Two new cable dramas are premiering today, one a fantasy romance and the other one a legal drama. Their predecessors did not do well in terms of viewership ratings, so they better be good for the fans to stick around.
I’m quite surprised to see the lead pair in this drama because of the age gap (9 years, not really alarming though). Or maybe I’m just dissatisfied because the production team didn’t find a younger actor for the female lead. In any case, I honestly dislike the pairing, so I hope the story’s premise and their performance would become great enough to overcome the negatives.
About Time tells the story of a musical actress, played by Lee Sung-kyung, who has this special ability to see the remaining time a person has in the world or their “life clocks.” When the day comes that she sees her own countdown to death, she finds a way to stop her clock. That way is a romantic relationship with a man played by Lee Sang-yoon, who has the power to save her from dying. This means we can see her many times following him around and pouring all her efforts into being with him all the time, just for her clock to stop ticking. I can see Lee Sung-kyung nailing her role, especially when she plays a cutie for the guy.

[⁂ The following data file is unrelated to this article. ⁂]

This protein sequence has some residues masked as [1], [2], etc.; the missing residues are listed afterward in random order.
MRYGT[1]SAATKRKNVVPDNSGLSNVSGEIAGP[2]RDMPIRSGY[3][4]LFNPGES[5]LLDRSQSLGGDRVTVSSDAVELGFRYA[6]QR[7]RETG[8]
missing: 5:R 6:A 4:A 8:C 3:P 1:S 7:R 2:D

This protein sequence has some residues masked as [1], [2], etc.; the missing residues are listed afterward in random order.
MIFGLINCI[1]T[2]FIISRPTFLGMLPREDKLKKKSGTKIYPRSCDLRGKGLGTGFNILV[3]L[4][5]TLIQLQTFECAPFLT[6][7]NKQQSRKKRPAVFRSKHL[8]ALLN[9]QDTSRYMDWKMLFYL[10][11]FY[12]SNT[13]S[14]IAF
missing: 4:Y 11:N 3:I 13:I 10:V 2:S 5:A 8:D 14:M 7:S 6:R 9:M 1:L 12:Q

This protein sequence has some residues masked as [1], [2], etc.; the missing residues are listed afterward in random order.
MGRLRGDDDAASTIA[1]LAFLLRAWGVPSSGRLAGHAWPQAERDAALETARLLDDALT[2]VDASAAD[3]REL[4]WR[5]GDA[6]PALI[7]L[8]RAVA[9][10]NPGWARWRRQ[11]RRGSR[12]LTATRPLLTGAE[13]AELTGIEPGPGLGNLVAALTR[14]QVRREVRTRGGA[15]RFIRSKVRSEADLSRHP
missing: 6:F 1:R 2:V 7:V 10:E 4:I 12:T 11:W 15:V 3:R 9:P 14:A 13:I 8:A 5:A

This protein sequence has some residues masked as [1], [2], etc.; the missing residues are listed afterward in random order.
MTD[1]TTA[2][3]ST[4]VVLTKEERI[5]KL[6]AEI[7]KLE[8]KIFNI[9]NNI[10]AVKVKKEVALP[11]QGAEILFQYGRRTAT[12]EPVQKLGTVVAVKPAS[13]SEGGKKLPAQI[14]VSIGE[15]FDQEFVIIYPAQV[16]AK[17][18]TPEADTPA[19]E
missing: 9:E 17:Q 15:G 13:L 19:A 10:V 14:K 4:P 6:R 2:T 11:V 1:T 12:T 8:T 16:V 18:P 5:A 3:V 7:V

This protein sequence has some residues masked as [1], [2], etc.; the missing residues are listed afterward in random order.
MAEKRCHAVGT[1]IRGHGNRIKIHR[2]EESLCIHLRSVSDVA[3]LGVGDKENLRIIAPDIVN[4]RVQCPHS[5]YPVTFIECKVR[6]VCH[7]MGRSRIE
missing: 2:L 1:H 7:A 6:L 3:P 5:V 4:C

This one is a legal drama about three judges who handle “relatable and minor” cases in court. It sounds like Nothing To Lose without the focus on big cases and with more emphasis on what it is like to be a judge. In other words, Miss Hammurabi explores the daily lives of court judges and their interaction with the people around them, especially those who have something to do with the cases they work on.
Go Ara and INFINITE’s L will both play the rookie judges while Sung Dong-il takes on the role of their senior and mentor. This trio looks cool, and I’m excited to see them because of the father-daughter reunion (only the Answer Me series fans would understand). I’m keeping my fingers crossed that this series can get off to a good start and end well as the PD who’s handling this is used to helm action thrillers like The K2 and The Slave Hunters. The transition to a legal human drama is just attention-grabbing.